As Christians, we confess Jesus as our normative revelation of God. This confession apparently means different things to different people. Some theologians argue that our Trinitarian confession of three distinct members means we ought not move from the revelation of God in Jesus to drawing conclusions about “God the Creator.” However, following John Howard Yoder, I believe that only by understanding Jesus as revelatory of God can we be protected from making God a projection of human power politics. Following Gordon Kaufman, I believe that what distinguishes Christian understandings of God is seeing Christ as paradigm for God. Kaufman writes, “To worship the God-revealed-in-Christ—the God defined and constructed with Jesus and the new order of human relationships surrounding him as the model—is to worship the true God.”
This is to say that, although even in the story of Jesus we find some ambiguity regarding God and nonviolence,
To have the conviction that God is nonviolent is therefore not arbitrary, nor does it impose extra-biblical thinking onto the Bible. It simply affirms that we read Scripture and life through the lens of Jesus’ life and teaching. With his way as central, the ambiguity of some of the biblical materials, of the message of the Christian tradition, and of present-day experience shrinks. Not that we do not still get mixed messages. Rather, we have an interpretive key allowing us to see the consistent nonviolence of God being expressed amidst these mixed signals of history and present experience. This key comes to us from Jesus, and it gains clarity when we realize that Jesus teaches us what it is that we are meant to be (and will become).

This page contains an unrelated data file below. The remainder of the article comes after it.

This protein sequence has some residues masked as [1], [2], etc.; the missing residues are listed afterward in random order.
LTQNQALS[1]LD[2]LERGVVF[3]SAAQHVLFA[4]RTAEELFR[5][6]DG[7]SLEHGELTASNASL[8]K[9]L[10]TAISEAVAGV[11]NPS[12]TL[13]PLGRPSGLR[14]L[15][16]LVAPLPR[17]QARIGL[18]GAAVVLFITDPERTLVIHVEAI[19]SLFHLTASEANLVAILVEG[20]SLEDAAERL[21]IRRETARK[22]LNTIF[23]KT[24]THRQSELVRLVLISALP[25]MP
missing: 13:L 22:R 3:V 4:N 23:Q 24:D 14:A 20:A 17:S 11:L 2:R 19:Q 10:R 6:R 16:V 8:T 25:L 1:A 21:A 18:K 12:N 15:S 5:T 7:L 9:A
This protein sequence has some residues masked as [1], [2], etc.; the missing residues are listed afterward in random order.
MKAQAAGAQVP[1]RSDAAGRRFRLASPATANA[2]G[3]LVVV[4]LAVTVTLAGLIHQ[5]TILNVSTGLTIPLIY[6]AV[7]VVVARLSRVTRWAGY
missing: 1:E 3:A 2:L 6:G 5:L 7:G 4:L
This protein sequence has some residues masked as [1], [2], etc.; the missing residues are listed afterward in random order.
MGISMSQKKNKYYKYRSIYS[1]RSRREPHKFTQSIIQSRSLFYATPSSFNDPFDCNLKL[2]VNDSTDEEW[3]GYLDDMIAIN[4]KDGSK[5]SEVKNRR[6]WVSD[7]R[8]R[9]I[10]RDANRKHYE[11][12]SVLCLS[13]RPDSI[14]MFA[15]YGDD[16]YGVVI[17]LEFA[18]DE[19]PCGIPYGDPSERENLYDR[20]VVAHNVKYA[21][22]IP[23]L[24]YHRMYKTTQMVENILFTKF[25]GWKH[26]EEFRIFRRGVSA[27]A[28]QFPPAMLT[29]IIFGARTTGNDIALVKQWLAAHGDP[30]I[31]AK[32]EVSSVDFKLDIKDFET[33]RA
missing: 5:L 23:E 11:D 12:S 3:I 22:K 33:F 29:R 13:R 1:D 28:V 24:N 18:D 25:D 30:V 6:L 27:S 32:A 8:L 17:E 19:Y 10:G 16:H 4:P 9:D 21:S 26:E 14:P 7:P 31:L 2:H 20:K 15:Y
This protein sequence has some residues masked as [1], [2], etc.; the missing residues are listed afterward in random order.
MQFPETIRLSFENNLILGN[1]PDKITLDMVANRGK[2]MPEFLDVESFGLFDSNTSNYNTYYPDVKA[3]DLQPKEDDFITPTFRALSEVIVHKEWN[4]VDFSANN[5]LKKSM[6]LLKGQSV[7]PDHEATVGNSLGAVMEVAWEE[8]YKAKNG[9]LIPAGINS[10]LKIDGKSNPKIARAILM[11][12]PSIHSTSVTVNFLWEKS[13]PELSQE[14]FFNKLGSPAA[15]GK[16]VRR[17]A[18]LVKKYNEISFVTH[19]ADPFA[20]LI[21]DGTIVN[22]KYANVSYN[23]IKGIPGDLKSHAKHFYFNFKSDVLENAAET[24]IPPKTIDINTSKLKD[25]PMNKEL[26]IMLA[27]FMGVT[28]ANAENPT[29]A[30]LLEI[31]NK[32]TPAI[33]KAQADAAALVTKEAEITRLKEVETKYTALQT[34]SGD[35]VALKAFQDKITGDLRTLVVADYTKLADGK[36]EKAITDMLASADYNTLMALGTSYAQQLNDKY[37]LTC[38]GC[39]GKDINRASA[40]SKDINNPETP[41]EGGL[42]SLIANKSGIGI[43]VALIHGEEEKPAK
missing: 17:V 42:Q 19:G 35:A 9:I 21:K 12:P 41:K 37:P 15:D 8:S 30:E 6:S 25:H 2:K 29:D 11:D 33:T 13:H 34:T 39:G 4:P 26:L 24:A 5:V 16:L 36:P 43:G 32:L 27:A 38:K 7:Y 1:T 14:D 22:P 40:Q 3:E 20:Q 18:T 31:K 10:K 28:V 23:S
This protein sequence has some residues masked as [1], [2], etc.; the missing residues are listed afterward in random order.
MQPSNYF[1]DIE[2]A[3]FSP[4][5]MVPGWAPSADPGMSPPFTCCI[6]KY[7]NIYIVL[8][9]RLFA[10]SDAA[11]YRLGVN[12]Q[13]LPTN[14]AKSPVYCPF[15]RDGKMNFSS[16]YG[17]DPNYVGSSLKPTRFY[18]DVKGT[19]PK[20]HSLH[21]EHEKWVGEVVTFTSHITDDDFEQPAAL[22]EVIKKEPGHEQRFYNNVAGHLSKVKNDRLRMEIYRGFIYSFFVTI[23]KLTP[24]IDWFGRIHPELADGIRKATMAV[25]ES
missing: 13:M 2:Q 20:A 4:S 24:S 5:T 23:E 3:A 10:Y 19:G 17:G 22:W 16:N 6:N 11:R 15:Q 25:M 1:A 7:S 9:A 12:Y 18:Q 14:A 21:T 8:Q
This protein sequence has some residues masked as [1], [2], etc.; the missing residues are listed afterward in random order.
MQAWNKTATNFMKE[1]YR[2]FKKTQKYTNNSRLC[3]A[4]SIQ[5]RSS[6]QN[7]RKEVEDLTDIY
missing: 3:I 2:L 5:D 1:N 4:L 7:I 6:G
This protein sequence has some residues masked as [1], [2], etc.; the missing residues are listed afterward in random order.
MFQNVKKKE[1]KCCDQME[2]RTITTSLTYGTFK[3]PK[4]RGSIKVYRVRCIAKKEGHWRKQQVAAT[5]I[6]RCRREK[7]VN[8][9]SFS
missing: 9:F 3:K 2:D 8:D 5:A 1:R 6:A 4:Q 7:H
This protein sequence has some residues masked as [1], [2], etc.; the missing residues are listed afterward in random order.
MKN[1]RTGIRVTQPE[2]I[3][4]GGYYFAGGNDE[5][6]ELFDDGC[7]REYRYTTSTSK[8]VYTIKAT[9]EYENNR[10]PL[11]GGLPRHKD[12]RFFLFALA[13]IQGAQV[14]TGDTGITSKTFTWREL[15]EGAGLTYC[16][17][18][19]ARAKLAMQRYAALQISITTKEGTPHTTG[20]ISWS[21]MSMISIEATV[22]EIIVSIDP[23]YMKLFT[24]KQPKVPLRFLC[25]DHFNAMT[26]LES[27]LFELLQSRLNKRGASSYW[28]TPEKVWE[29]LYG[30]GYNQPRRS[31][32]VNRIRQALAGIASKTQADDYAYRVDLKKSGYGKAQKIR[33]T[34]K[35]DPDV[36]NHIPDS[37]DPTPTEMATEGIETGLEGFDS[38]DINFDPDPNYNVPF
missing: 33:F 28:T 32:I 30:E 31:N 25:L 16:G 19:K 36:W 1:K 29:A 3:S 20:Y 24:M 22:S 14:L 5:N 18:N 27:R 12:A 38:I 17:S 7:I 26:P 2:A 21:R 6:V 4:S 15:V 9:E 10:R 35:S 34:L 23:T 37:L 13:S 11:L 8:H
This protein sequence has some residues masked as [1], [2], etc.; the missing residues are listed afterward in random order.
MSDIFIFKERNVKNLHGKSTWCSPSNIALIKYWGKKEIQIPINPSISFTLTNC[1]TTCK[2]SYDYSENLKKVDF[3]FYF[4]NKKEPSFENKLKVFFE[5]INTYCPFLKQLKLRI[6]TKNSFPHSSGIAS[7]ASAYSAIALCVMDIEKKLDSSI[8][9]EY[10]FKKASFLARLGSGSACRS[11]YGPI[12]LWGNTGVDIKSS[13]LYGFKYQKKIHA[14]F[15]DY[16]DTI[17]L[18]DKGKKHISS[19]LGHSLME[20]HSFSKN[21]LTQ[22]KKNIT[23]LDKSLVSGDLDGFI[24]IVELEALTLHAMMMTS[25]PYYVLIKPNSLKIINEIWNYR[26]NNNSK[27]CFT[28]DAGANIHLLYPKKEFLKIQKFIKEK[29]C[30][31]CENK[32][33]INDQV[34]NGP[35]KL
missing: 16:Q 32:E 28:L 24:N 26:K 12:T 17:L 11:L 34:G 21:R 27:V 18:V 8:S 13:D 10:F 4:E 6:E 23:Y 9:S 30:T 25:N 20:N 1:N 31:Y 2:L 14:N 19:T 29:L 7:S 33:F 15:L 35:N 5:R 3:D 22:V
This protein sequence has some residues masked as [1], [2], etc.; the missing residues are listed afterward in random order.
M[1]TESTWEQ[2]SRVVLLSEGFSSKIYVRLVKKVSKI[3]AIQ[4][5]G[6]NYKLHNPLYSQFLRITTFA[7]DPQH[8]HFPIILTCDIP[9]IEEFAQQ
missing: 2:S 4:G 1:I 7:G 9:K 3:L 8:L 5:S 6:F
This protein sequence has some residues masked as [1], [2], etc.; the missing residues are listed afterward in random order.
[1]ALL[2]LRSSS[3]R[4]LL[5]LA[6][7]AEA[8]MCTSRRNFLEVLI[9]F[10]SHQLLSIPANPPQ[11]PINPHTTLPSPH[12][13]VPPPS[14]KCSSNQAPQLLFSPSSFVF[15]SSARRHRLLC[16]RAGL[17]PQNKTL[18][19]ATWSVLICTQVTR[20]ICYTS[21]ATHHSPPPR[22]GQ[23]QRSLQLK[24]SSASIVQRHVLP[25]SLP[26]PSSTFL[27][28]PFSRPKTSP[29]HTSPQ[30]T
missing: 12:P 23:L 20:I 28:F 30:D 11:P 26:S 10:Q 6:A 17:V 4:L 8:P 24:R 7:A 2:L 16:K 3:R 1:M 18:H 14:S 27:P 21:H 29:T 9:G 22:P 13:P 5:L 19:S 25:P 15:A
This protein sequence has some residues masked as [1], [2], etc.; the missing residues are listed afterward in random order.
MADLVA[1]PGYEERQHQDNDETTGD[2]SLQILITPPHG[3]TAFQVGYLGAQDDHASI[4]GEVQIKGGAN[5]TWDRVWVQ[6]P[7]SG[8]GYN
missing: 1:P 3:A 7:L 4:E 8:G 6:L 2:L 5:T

1. This essay originated as a presentation to the Mennonite Scholars and Friends forum at the American Academy of Religion and Society of Biblical Literature annual convention, November 2001, Denver, Colorado. A shorter version was published in The Conrad Grebel Review 21.1 (Winter 2003), 13–17.
2. See Ted Grimsrud, “The Significance of Civilian Public Service for Anabaptist Pacifism,” in Embodying the Way of Jesus: Anabaptist Convictions for the Twenty-First Century (Eugene, OR: Wipf and Stock Publishers, 2007), 127-40, for an account of the sustenance of Anabaptist pacifist practices.
3. For analyses of problematic connections between assumptions about God as violent and retributive criminal justice practices see Ted Grimsrud and Howard Zehr, “Rethinking God, Justice, and the Treatment of Offenders,” Journal of Offender Rehabilitation 35 (2002), 253-79, and Ted Grimsrud, “Violence as a Theological Problem,” Justice Reflections, Issue #10 (December 2005), 1-25.
4. See A. James Reimer, “God is Love but Not a Pacifist,” in Mennonites and Classical Theology: Dogmatic Foundations for Christian Ethics (Kitchener, ON: Pandora Press, 2001), 486–92, and Holland, “Gospel”.
5. For two examples, see Walter Wink, Engaging the Powers: Discernment and Resistance in a World of Domination (Minneapolis: Fortress Press, 1992), and Ray C. Gingerich, “Theological Foundations for an Ethic of Nonviolence: Was Yoder’s God a Pacifist?” Mennonite Quarterly Review 77 (2003), 417-35.
6. Leo Driedger and Donald Kraybill, Mennonite Peacemaking: From Quietism to Activism (Scottdale, PA: Herald Press, 1994).
7. See Ted Grimsrud, God’s Healing Strategy: An Introduction to the Main Themes of the Bible (Telford, PA: Pandora Press US, 2000), for an attempt to show that the overall message of the Bible supports nonviolence.
8. Stephen Toulmin. Cosmopolis: The Hidden Agenda of Modernity (New York: Free Press, 1990).
9. Timothy Gorringe, God’s Just Vengeance: Crime, Violence, and the Rhetoric of Salvation (New York: Cambridge University Press, 1996).
10. See, for example, Edward O. Wilson, Consilience: The Unity of Knowledge (New York: Knopf, 1998).
11. Ashley Montagu, The Nature of Human Aggression (New York: Oxford University Press, 1976).
12. Cited in Alfie Kohn, The Brighter Side of Human Nature (New York: Basic Books, 1990).
13. See Reimer, Mennonites, 486–92.
14. Stated most thoroughly in John Howard Yoder, The Politics of Jesus (Grand Rapids, MI: Eerdmans, 1994).
15. Gordon Kaufman, In Face of Mystery: A Constructive Theology (Cambridge, MA: Harvard University Press, 1993), 388.